When I think of Ukraine – an ancient but new country wedged between the Black Sea, Russia, and six smaller states of the former Soviet Union -- I remember first the beauty of the people and the landscape. Only then do its recent troubles surface in my memory.
I remember the clever, smiling faces of two ambitious teenage girls we got to know. I remember the robust older women, the babushkas, red-cheeked and bright-eyed in their bulky clothes and colorful kerchiefs, selling souvenirs, bottled water, and lottery tickets, sometimes sweeping, raking, cleaning, doing what they needed to live.
I remember sailing into Yalta’s wide bay, gazing on the forested mountains descending to the white crescent of the city. I remember when our boat emerged from a high-walled concrete and steel lock on the Dnieper River into a wide lake surrounded by windblown farmlands. I remember the gilded magnificence of the domed Orthodox cathedrals of St. Sophia and St. Michael in Kiev.
I remember the view from the top of the 192 Potemkin Steps that descended from the Baroque old city of Odessa down to the modern port on the Black Sea, the panorama spoiled only by the gawky hotel tower built by the Communists on a graceless pier extending into the sea.
I remember discovering Chekhov’s little white house in Yalta, surrounded by the trees and flowerbeds of his garden, and then walking through its crowded rooms, past his desk, his chair, his clothes, his family photographs. I remember the beauty of a middle-aged actress, bright shawl slung around her shoulders, acting out scenes from Chekhov’s plays a few steps from the house in which he wrote them.
I remember the autumn foliage growing brighter and more colorful as we traveled north from the sea and the Crimean peninsula to the capital city of Kiev. I remember views of villages and small Orthodox churches, often surrounded by clusters of gold, orange, and red trees. I remember the daring athletic prowess of the Zaporozhian Cossacks leaping and twisting on their powerful galloping horses.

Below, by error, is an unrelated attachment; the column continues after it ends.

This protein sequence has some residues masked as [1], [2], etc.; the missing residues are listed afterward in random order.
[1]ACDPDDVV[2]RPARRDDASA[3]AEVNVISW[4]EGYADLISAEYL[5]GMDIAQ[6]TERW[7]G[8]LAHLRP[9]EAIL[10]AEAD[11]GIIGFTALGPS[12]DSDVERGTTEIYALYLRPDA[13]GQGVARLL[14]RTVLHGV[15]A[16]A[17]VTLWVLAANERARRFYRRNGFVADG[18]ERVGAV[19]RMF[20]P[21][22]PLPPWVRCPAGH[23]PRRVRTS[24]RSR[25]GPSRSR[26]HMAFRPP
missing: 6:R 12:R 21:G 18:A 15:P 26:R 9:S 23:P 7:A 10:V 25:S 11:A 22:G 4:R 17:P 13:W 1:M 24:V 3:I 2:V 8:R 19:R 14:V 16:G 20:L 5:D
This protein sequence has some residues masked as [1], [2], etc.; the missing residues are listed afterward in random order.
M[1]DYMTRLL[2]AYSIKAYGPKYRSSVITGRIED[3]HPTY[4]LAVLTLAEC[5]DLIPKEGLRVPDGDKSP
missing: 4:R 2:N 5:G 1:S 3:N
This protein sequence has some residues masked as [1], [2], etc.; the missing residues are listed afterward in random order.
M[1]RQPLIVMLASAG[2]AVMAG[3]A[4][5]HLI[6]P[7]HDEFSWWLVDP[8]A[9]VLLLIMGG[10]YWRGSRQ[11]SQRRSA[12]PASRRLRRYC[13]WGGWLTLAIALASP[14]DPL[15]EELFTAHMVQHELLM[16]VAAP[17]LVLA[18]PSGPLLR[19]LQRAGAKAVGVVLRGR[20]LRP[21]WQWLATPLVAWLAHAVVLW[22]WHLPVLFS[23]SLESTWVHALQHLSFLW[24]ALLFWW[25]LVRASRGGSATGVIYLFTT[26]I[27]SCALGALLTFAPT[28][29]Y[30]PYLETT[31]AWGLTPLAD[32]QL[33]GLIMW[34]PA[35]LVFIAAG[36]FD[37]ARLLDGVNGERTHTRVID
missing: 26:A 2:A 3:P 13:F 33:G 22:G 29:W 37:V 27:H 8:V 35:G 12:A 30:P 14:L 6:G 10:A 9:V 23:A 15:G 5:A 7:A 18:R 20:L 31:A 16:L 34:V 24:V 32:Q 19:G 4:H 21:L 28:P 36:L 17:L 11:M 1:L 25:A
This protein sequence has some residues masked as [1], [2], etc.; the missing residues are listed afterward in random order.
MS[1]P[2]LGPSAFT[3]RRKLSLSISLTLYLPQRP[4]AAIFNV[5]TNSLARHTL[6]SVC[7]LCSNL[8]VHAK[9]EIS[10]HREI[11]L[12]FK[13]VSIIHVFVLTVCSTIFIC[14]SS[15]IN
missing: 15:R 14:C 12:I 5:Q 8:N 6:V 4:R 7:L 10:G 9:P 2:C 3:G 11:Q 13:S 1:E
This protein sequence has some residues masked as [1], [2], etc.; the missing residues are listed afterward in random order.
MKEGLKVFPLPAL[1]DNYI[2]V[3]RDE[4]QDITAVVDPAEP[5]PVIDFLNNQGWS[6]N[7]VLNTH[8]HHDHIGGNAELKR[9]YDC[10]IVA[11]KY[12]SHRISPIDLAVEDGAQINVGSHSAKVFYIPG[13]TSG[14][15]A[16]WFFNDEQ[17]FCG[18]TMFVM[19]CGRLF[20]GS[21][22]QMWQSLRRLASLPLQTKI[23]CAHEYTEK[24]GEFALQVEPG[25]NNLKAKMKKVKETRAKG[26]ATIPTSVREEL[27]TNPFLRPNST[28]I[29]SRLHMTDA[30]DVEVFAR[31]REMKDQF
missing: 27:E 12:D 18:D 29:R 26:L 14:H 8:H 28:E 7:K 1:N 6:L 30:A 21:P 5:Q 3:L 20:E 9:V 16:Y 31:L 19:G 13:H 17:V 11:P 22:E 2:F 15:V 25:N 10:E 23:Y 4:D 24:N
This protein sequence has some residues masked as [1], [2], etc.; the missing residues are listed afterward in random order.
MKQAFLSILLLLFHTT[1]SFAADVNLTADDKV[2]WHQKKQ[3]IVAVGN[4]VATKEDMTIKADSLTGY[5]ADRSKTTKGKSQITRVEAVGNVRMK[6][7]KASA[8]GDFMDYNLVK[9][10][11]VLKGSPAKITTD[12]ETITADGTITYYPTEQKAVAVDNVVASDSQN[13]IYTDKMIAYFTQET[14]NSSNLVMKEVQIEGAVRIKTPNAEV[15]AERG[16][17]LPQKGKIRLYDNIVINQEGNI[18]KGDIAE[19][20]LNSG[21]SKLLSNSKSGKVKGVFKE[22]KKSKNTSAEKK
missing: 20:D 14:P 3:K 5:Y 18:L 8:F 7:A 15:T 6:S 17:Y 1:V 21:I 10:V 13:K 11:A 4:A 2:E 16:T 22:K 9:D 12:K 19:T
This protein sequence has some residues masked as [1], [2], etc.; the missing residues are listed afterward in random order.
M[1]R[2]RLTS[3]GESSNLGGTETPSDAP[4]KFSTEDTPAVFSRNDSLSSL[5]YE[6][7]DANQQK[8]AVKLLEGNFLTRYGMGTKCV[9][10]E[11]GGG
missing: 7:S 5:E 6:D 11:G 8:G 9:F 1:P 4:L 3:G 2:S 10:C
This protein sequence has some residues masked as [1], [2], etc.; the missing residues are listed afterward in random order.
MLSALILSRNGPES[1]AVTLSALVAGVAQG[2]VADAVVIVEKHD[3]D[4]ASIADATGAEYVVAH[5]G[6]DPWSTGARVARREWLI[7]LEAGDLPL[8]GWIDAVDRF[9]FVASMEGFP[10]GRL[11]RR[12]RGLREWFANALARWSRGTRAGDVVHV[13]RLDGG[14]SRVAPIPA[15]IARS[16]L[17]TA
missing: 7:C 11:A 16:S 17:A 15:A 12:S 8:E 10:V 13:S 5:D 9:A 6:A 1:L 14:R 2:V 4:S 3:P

I remember hiking down seaside cliffs to the Greek colony of Cheronese, then making our way on ancient cobblestones between the remains of stone buildings, white-capped waves beating at the shore beyond. And I remember the pure, simple, modern lines of large Neolithic statues representing the serene and wise Mother Goddess, before violent male gods usurped her.
I remember the long, curving street of Andrew’s Descent as it made its way down from the old town of Kiev, passing houses centuries old, St. Andrew’s church poised on an outcropping, scores of vendors (selling souvenirs, clothes, family heirlooms, and art), two small museums in historic houses, a zigzagging flight of wrought iron steps rising to a small park and viewpoint over the city, and finally near the bottom the unique Museum of One Street, dedicated to the colorful and varied history of this street.
I remember Sunday afternoon in a children’s playground on a hill near the Ukraine History Museum in Kiev, scores of young children romping and tumbling with their parents on elaborate play structures, climbing on and crawling under and over and sliding down giant animals and freeform shapes. I especially remember a small boy taking photographs of his parents with his father’s cell phone, all of them grinning with complete joy.
I remember the beauty I saw in the hopeful, even optimistic, expressions of the men and women I met and talked with. They were uncertain how their country was going to proceed and despaired of the brainpower and talent that is fleeing Ukraine (as it is all of the former Soviet bloc countries), but despite the difficulties and frustration, the tenacity of their belief in their country was beautiful.
Bruce Douglas Reeves, author of DELPHINE, winner of the Clay Reynolds Novella Competition, published by Texas Review Press.
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